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August 1st, 2003
The Prime Minister and the Press
Timeline

The History of Italy’s Many Governments

After two decades of rule by Benito Mussolini and his Fascist regime, Italians found themselves wary of power being concentrated in the hands of one man. As a consequence, laws established in the aftermath of World War II encourage consensus and coalitions; many players and factors can bring down a government. In fact, the average life span of post-war governments is slightly than less one year. Recent changes in election laws have diminished the influence of smaller parties, but the system remains one that strives to value teamwork over the cult of personality.

1945 – 1958: Fascisim, War, and a Nation Rebuilt

Enticed by the potential of territorial rewards and no longer a part of the Triple Alliance (whose dominant powers were Germany and Austria-Hungary), Italy joined the side of the Allied forces during World War I. Yet after the war ended and the spoils were divided, Italy was left with less than had been promised.

Social and political unrest followed and, with it, came the rise of the Fascist party, led by Benito Mussolini. In 1922, with the support of King Victor Emanuel III, Mussolini became Italy’s premier. During the 1930s, Mussolini sought to expand Italian power, seizing Ethiopia and Albania and joining forces with Hitler’s Nazi Germany. In 1943, following the Allied invasion of Italy, Mussolini was overthrown and jailed, only to be freed by Nazi commandos. In late April 1945, days before the end of World War II, Mussolini was captured and executed by Italian forces, his corpse hung upside-down on display in Milan. Once profoundly popular, his war-mongering left him the most hated man in Italy.

After World War II, the Italian monarchy was on its last legs. The king’s support of Mussolini had irrevocably undermined the populace’s support for a monarchy. That year, through a plebiscite, the country voted to become a republic. A new constitution was adopted and, in 1946, the nation’s first legislative elections were held. The Italian parliament was divided into two houses — a lower house, the Chamber of Deputies, and an upper house, the Senate. The members of the Chamber of Deputies were determined through proportional representation. The composition of the Senate was determined through a more complicated process that, in practice, amounted to proportional representation.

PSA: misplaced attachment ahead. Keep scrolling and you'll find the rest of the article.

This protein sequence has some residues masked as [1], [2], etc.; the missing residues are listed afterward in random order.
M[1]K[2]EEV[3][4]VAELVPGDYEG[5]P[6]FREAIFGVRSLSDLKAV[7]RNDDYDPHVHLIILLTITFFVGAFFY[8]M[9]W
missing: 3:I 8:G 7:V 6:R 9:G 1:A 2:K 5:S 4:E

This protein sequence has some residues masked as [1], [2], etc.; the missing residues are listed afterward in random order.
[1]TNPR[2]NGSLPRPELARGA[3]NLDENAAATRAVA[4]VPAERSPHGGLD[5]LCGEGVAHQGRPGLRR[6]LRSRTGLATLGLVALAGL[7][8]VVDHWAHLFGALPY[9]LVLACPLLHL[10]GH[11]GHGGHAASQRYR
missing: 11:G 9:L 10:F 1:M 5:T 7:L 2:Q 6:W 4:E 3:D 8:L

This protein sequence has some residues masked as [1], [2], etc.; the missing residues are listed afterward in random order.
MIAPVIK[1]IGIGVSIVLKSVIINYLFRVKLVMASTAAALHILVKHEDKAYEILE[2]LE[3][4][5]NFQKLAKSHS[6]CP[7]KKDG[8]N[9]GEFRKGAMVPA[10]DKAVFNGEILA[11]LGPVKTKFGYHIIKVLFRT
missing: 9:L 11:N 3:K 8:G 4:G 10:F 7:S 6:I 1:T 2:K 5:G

The three major political parties that emerged in the early years of the Italian republic were the Christian Democrats — by far the majority — and the Italian Socialist and Communist parties. Alcide De Gasperi, a Christian Democrat, became the republic’s first prime minister, a position he would hold from 1945 to 1953, through eight successive coalition governments. During this period, Italy increasingly aligned itself with the post-war Western powers: In 1949 the nation joined the North Atlantic Treaty Organization and in 1958 joined the European Economic Community (today, the European Union).

1959 – 1992: An Era of Center-Left Coalitions

The next decades of politics in Italy were characterized by frequent changes in premiers and administrations, factional struggles between the country’s political parties, and the prominence of the Christian Democrat party. After Soviet leader Nikita Khrushchev’s acknowledgement, in 1956, of the brutal atrocities of Joseph Stalin’s regime, the Communist Party began to lose ground in Italy. In 1958, Amintore Fanfani was elected to head a coalition of Christian Democrats and centrist Socialists, leaving the Communists relatively marginalized in the years to come.